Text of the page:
“Because growing up I was never the logical one, packed my shit and left home like the prodigal son, filled with spite staying high as a kite, I was dealin’ and stealin’ everything in sight.” Kid Rock
When Jimmy was in jail, in the Correction Center downtown, where everyone, unless he is the wrong man, is bad, he was on a bad floor. He was there because his brother put him there, with murderers and molesters and rapists, even though he was technically in jail only on theft charge. He was in with the worst of the worst.
He shouldn’t have been there. He was the wrong man on the wrong floor. But you can’t always get what you want, no matter how bad you want it.
He called me once a week, usually on a Friday night or Sunday afternoon. When he told me about how he had started giving Bible lessons, and three jailbirds were coming to them, I sent him a Bible, even though he had argued with me about the seven deadly sins, and would not admit he was wrong, no matter what. Every time his pride rears its head, and it always goes right to his frigging fucking pride, I’m stuck in back, because he knows everything, Jimmy does.
Surprise, he doesn’t.
The biggest idiot you will meet in life will be the Jimmy who thinks he knows it all. Everyone who thinks they know it all have no way of finding out that they don’t.
I’m still learning about the Bible, and I’ve been reading it for years and years.
The core of Protestant teaching is in focusing on the Bible as the sole source of infallible truth, and the doctrine of salvation by grace through faith alone. We traditionally encourage private interpretation of the scriptures by one and all rather than relying on the interpretation of the church, like Catholics do.
Scripture is clear about the essential truths of salvation. That’s why I keep reading it. “When you follow Christ, it must be a total burning of all your bridges behind you,” is what Billy Graham once said.
Brian and I were out at a Friday night football game. We were rattling on about something I had said the week before, that he was pissed off about, and missing most of the game as we rattled on.
“There’s nothing for you to get pissed off about,” I said.
“OK,” said Brian, “but what about Jimmy? What is he going to do when he gets out?”
I knew that he thought he would be getting out of jail sometime during the holidays.
“Where is he going to go? asked Brian. “What is he going to do?”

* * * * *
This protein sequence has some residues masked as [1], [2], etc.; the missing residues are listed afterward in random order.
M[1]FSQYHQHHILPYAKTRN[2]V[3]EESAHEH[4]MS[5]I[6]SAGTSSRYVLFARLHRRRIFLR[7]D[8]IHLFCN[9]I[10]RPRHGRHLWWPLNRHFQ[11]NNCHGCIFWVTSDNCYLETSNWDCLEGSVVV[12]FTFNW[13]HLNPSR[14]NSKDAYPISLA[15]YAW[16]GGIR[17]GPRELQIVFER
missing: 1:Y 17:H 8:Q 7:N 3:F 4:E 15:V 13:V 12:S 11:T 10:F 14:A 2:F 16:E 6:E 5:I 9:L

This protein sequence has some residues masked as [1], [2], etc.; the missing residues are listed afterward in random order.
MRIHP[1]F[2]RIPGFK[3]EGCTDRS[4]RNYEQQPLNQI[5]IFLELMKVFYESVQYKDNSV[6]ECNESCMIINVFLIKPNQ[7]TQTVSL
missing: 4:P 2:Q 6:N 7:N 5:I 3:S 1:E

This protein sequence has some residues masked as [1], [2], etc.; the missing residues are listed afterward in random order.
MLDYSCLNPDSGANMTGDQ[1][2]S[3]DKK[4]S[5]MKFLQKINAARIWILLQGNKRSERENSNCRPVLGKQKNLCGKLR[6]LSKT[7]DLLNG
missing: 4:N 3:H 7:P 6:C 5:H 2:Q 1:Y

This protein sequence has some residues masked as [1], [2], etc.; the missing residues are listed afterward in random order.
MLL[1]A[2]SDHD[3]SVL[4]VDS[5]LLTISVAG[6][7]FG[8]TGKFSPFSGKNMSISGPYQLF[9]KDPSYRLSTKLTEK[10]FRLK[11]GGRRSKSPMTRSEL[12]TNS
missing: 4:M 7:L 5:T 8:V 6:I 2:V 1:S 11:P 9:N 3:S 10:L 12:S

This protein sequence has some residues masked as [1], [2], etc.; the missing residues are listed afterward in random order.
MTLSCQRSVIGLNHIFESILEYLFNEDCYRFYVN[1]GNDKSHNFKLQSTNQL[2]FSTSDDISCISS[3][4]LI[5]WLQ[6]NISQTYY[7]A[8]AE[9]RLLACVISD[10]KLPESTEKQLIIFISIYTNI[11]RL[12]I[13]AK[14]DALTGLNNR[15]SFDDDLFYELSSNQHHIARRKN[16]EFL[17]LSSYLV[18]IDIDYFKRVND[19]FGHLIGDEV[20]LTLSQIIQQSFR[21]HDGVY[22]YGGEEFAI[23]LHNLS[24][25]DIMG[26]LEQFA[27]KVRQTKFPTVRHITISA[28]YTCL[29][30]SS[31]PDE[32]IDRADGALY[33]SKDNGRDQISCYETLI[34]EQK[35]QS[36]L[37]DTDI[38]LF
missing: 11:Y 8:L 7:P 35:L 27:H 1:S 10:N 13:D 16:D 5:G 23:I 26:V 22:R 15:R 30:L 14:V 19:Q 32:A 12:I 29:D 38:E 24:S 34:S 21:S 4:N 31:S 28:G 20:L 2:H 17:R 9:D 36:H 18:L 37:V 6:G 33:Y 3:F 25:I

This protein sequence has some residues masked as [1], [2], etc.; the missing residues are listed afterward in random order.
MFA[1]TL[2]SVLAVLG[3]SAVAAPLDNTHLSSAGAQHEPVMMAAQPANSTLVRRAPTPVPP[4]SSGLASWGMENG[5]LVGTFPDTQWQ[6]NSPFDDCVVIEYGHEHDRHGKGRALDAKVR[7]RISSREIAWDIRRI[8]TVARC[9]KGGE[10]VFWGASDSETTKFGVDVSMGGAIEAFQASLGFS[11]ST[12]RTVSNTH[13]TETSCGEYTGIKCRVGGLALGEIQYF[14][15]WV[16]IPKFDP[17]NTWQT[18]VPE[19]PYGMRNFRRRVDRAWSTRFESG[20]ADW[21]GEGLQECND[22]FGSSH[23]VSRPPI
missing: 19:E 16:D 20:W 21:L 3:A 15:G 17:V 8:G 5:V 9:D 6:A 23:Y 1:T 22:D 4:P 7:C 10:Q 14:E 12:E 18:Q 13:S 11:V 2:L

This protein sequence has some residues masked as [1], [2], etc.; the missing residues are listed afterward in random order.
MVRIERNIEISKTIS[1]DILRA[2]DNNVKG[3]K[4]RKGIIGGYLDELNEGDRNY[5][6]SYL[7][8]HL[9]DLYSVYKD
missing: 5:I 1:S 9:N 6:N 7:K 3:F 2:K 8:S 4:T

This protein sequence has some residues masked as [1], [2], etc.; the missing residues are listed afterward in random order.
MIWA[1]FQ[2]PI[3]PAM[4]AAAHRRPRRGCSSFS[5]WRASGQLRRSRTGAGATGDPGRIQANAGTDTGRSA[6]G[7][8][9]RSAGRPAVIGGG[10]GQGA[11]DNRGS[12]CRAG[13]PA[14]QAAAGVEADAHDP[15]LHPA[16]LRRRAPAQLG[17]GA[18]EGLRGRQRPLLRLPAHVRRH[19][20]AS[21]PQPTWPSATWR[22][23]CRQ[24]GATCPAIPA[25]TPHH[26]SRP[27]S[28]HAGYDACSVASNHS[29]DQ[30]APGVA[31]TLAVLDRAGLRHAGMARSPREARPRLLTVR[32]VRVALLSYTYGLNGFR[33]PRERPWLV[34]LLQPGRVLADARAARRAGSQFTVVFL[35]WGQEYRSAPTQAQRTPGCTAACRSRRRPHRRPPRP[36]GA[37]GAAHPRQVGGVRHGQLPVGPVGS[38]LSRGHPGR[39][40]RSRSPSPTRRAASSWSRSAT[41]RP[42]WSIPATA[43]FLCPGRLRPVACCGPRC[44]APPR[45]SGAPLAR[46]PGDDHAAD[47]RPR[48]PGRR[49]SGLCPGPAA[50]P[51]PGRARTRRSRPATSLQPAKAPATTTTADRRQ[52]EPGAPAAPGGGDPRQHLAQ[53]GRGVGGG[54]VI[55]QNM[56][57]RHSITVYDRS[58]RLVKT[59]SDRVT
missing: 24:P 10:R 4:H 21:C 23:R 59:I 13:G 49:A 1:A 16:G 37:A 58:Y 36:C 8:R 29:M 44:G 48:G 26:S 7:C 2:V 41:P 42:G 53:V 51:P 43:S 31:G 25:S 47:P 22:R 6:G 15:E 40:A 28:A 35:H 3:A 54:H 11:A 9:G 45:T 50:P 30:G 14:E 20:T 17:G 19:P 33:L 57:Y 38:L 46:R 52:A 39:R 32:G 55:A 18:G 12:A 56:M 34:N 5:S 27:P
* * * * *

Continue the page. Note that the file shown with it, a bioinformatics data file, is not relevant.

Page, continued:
“I don’t know,” I said. “It’s not my thing.”
Jimmy was waiting for the kidnapping and armed robbery charges to be dropped, because they weren’t real, and waiting to be released on the lesser charge of simple theft. He was talking to his lawyer, waiting, watching time creep along.
“I don’t know where he’s going to go. He kind of burnt that bridge with us.”
I don’t think you want to burn bridges unnecessarily, but some bridges are just meant to be burned. Some roads are not meant to be traveled again, like the Jimmy highway, when there have been too many fender benders and crashes on that road.
He has lost all his jobs with the union. He’s been stupid. He lost a great gig with them. If he can even do it, he’s going to have to fight hard to get back into the union.
“Julie,” Brian said, we might have to do that, take him in.”
“What? We’ve been there, done that. I don’t think that’s a good idea.”
“Honey, we need to help him out.”
“Look, this is you and Jimmy,” I said. “I am not inviting him. If it were up to me, that bridge would stay burnt. I would be telling Jimmy, you’re not coming back, ever, sorry.”
“We’ve got to help him,” said Brian. He and Jimmy grew up together. They were best friends for a long time.
I wasn’t thrilled, not at all. I would have been surprised if Jimmy even asked us, though. I didn’t think he would. But I knew he couldn’t just get another pick-up truck and live in that. It would bring back the loneliness in him.
Loneliness is a part of life, but it is the least favorite part about life for most people. Jimmy is so self-centered, he gets lonely easy.
We can help him, I thought, but he doesn’t have to live here. I didn’t want him in my house. Besides, it would be better for him, building a life, to take responsibility and have his own place.
“I think we should give him a place to live until he can get his own apartment,” said Brian.
“We’ve had him here before,” I said. “If you feel you need to put me in this predicament, I predict I’m going to kick him out again.”
I love Jimmy, but being in jail, getting out of jail, he hasn’t proven he’s not going to go steal stuff again. I don’t think he would ever steal from me. He’s never done it, yet. The only thing he’s ever done is ask me for money. But it depends. It depends on how bad his addiction gets. He needs to go to rehab, and continue going to rehab, before he does anything else.
I told Brian, ”I don’t think we should be coddling him, either. He should get his own place, make his own bed. He’s like a brother to me, I love him, but always helping him, no, I don’t love him that much.”
He needs to get a job, get an apartment, get a truck, pay his own bills, make his own bed, and look out for himself.
It can’t be me looking out for him. Not anymore. That bridge has burnt down.
Click here to see more writing between fiction and non-fiction by Ed Staskus.